In fact, it would not be surprising to start seeing soon that his engagements in the activities of government will start to shrink with a view to gradually rendering him ineffective in the scheme of things and ultimately edging him out. It is no wonder therefore that when Buhari recently praised a former governor of Lagos State, Bola Tinubu by describing him as a priceless asset, many people scoffed at what was no more than a joke. The battle line has been drawn and any joke to the contrary is rather ridiculous.
Also of importance to the 2019 scheme by the president’s camp is the possibility of courting some of the known opposition members, both within and outside the party formation that could help swell the APC ranks. The move has begun already but would come to manifestation soon by the time events start to assume shape.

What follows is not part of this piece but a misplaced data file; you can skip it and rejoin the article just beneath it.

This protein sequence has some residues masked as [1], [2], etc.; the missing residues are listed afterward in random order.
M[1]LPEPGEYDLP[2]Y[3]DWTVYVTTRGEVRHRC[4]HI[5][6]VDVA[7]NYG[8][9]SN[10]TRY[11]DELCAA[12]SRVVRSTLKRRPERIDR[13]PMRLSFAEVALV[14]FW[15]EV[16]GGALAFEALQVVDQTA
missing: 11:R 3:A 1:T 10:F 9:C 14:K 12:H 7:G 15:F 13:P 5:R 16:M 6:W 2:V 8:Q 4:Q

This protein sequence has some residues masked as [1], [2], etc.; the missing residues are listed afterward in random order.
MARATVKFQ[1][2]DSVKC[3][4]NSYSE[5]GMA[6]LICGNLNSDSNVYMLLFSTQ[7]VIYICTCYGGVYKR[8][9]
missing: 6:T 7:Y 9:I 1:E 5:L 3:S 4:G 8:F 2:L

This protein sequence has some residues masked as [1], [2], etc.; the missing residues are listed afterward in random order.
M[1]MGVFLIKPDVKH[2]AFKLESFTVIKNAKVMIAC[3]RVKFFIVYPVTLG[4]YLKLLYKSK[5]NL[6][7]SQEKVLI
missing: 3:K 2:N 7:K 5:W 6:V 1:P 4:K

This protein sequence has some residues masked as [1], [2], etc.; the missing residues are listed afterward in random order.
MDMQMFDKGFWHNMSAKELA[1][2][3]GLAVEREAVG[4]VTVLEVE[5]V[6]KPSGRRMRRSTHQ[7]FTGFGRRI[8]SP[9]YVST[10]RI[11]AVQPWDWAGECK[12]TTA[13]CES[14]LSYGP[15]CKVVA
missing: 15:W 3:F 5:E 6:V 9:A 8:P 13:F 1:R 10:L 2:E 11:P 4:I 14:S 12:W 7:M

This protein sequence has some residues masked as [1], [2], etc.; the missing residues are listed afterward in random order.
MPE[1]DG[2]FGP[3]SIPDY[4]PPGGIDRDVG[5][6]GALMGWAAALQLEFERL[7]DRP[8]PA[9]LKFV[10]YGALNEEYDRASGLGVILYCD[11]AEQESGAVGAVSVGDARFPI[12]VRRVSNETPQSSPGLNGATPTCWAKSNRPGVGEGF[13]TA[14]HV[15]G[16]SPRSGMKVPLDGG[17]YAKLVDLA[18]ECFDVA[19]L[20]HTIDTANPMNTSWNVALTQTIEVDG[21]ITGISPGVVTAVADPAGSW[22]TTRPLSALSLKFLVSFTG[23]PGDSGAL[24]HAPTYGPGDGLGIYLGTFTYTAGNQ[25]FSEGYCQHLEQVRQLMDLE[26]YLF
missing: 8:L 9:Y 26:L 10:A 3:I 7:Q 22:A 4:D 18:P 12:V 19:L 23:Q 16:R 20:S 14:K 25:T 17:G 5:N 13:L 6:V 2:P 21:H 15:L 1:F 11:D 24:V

The Ondo election, for instance, was said to have been executed with clinically designed strategy by a prominent member of the National Assembly with whom the president’s camp of the APC leadership had refused to work with initially. But the dynamics are changing and more of such moves would be made soon.
It is the belief that a majority of the faint-hearted opposition members would embrace the offer especially that the government is said to be determined to use intimidation, coercion and harassment against whoever declines the overture to play ball. They would try to ruffle the opposition to have their way. The EFCC, the DSS, the judiciary and other critical institutions of state would come handy but the will of the people.
Before Buhari Finally Steps in…
For the politically savvy, it will be naïve to assume that it is early to start extrapolating ahead of 2019 especially pondering the options before the president. Truth is, the battle has been declared already and whoever cringes amongst the contending gladiators does so to his detriment. But the options before the president are not so many.